The difference between a legislative victory and its effective implementation can also be stark. “There is a sweet faith we have, that if we write law and pass law, that’s the way it is,” cautioned Harry Levine, professor of sociology at CUNY and co-director of the Marijuana Arrest Research Project. “In 1977, New York decriminalized marijuana, yet by the late ‘90s we had more arrests than anywhere, nearly 90% people of color. The law is one thing and what happens on the street is another. In fact, when the police do obey the law, it’s cause for celebration.”
Healing the rift between law enforcement agencies and the populations they’re supposed to serve was another widespread theme. A program named LEAD (Law Enforcement Assisted Diversion) could be one path to better relations. Pioneered in Seattle, Washington, in 2011, LEAD has since been adopted in New Mexico, and there are plans to roll it out in several more states.
Captain Deanna Nollette of the Seattle Police Department explained that for low-level drug law violations, “If you’re arrested in Seattle, and if your criminal history is not disqualifying, you have the option of either being charged or doing a session with a case worker.” The session is used to discuss problems and goals and refer clients to relevant services; abstinence from drugs is not a required goal, and the criminal charge will be held in abeyance.
“Public safety should be our role,” Nollette said. “I’m looking to recruit guardians, not warriors. We’re trying to internalize the ideas of harm reduction and procedural justice.”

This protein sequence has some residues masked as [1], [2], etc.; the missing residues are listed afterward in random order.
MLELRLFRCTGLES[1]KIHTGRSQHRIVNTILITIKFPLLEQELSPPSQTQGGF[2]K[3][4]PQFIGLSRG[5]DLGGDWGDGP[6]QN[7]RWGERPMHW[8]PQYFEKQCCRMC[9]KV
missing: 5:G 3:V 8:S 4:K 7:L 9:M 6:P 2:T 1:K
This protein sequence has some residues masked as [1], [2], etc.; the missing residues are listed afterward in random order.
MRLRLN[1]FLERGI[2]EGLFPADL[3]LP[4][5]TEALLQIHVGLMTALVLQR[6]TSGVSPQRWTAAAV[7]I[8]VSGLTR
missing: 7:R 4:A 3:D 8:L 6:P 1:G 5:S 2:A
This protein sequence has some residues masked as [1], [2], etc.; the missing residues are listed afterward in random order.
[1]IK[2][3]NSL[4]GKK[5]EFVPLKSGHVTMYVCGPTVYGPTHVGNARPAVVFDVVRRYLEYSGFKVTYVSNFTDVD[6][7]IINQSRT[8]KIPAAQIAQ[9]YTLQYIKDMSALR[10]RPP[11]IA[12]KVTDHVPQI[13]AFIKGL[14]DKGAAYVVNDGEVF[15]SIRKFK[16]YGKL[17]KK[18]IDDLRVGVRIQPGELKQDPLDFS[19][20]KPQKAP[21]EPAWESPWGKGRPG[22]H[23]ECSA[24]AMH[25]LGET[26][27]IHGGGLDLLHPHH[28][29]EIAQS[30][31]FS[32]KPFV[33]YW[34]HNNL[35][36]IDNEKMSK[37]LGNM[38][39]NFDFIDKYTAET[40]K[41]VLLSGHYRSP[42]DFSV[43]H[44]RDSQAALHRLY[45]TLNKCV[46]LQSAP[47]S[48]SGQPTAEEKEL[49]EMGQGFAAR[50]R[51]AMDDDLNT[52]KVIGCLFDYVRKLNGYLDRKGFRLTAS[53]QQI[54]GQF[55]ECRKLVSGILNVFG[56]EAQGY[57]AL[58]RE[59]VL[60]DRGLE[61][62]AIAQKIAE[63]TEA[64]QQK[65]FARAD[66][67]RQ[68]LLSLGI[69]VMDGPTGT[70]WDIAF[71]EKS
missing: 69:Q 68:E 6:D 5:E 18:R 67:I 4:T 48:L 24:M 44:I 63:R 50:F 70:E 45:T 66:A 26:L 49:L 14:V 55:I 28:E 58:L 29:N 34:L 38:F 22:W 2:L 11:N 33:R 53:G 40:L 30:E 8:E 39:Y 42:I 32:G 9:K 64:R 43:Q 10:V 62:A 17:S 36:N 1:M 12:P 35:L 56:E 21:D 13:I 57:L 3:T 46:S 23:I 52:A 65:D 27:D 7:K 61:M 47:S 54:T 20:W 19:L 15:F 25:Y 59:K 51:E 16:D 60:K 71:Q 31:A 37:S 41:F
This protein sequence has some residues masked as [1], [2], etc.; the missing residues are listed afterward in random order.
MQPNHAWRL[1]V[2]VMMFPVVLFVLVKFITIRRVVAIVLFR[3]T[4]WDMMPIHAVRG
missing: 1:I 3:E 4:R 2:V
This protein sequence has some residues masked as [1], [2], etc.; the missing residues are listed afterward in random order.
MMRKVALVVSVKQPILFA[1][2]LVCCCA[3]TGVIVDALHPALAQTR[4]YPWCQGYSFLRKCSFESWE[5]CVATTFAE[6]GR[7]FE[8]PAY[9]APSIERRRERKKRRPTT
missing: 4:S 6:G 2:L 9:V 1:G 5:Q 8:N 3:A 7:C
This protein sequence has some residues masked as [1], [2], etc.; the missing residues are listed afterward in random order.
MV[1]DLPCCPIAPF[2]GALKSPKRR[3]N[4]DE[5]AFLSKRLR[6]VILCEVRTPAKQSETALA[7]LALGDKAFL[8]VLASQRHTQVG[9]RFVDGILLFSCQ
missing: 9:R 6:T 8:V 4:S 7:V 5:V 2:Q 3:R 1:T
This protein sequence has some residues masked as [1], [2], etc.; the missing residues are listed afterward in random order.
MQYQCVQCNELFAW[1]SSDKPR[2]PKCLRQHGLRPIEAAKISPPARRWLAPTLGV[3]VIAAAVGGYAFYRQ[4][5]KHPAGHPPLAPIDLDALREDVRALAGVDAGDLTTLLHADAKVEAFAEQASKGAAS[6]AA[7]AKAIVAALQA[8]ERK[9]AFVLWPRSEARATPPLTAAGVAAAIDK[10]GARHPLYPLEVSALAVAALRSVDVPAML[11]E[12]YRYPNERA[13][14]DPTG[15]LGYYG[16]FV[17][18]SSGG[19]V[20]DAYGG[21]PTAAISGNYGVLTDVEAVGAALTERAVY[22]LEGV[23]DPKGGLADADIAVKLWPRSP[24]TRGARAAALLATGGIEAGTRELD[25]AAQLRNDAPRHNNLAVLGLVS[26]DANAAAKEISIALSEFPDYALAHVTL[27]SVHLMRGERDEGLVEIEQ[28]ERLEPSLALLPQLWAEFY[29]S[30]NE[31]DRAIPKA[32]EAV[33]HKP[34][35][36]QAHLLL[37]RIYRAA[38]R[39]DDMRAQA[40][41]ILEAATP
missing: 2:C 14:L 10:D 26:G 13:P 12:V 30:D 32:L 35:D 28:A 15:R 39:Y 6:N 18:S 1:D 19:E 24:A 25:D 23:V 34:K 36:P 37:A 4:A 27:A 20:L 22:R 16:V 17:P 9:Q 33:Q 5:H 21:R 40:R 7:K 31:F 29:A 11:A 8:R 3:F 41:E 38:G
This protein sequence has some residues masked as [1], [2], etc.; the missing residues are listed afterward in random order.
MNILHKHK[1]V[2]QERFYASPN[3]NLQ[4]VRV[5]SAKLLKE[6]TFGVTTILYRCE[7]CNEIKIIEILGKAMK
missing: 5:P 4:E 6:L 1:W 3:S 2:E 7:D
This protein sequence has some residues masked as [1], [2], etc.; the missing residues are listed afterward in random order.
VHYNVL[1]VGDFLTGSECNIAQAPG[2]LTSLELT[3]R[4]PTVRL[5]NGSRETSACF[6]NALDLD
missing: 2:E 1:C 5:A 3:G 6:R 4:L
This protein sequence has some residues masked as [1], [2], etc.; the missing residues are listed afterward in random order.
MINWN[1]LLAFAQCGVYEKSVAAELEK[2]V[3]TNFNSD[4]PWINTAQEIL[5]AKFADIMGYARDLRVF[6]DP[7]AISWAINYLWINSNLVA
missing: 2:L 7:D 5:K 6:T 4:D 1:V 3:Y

Washington State has legalized marijuana, of course, and Nollette revealed one of the ways this has affected her force: “We’re having to retire our drug sniffer dogs, because you can’t un-train dogs who have been trained to detect marijuana, so you can’t tell if they’re detecting marijuana or other drugs.”
Marijuana legalization remains a primary goal of this movement, and a hugely popular one. So one question on many lips is how far legalization will spread, and how fast.
Rob Kampia, executive director of the Marijuana Policy Project, confirmed that 2016 should be another breakthrough year: “Vermont is most likely to legalize through its legislature in the spring, and Rhode Island also has a good shot at legalizing through its legislature,” he said. “Then there will be ballot initiatives in California, Nevada, Arizona, Maine and Massachusetts, and it could very well be that four or five of those states legalize.”
Many delegates predicted that change will be irresistible at a federal level if California, with its great size and influence, legalizes in November. Kampia speculated that after the next wave of state-level legalizations, Congress “could very well pass a states’ rights bill in 2019.” This would effectively end federal marijuana prohibition, leaving a few holdout states to continue banning marijuana on their own.